There are still basic measures you can take (regardless if it’s a managed device or BYOD) that will help minimize security vulnerabilities.
Require multi-factor authentication. Enabling this reduces your security liability significantly. This is a small step that most online services have, for example, Microsoft, Google, Apple, and bank accounts to name a few.
Mandate anti-virus software. Regardless of what computer your employees are using, make sure they have an anti-virus running. Even Macs can be susceptible to malware. Windows 10 has a built-in anti-virus that should be enabled by default. If they have another anti-virus installed (such as Norton, Webroot, or McAfee) make sure it is enabled and real-time protection is turned on.
Lock laptops. Remind employees to close and secure their laptops before moving away from it. Suggest setting shorter timeframes for lock screens, log-off, or even just a habit of putting it away to prevent access. Heed this guideline especially if employees are working in a public place, such as a coffee shop or park.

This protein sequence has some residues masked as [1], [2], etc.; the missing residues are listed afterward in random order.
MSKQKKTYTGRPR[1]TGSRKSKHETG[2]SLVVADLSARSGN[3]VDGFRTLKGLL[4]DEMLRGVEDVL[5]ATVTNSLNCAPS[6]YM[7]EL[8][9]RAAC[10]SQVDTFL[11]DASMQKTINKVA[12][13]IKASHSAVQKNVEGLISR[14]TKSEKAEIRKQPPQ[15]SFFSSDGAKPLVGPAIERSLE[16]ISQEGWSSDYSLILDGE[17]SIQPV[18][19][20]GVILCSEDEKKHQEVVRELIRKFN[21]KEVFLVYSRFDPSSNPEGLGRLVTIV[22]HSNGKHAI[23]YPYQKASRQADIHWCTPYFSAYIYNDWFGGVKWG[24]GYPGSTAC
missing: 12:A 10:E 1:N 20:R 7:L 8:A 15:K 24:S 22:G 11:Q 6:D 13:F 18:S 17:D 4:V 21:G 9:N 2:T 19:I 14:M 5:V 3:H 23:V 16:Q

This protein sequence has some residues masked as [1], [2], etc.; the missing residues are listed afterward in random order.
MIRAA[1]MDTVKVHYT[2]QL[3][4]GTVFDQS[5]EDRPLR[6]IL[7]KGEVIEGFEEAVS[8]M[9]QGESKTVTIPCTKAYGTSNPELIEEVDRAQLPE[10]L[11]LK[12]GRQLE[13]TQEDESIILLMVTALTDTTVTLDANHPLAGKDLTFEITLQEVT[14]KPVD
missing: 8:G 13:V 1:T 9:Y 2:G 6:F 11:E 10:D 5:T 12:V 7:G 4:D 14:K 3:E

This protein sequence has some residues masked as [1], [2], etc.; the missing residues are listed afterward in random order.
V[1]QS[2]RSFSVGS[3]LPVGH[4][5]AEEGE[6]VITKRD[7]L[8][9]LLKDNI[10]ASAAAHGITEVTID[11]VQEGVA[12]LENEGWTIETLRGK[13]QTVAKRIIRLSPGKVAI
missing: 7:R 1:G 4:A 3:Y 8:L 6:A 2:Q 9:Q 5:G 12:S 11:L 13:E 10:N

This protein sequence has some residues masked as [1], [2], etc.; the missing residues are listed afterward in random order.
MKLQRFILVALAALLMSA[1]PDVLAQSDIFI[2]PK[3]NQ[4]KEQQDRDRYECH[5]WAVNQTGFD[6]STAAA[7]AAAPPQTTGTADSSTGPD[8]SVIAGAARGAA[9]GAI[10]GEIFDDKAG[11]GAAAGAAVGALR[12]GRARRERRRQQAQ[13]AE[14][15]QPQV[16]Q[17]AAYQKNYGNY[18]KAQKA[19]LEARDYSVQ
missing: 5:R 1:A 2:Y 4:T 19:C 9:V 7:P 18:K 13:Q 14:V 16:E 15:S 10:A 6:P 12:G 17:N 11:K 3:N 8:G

Before an employee works remotely, they must do this.
Check their internet connection!
As simple as this sounds, it is often overlooked and can create a lot of problems. The remote worker needs to have a good internet connection. Because everything is cloud-connected, if an employee has an inconsistent internet connection or a poor speed, it is a massive hindrance. Everything you do, accessing files, text chat, video calls, will all be affected by a bad internet connection.
An easy test is going to google, and searching for “speed test”. A widget comes up with a blue button that says “run speed test”.
Check with their IT team, but generally, people are going to want between 20-50 MPS as a minimum for their connection.
Keeping Open Communication: Video and Chat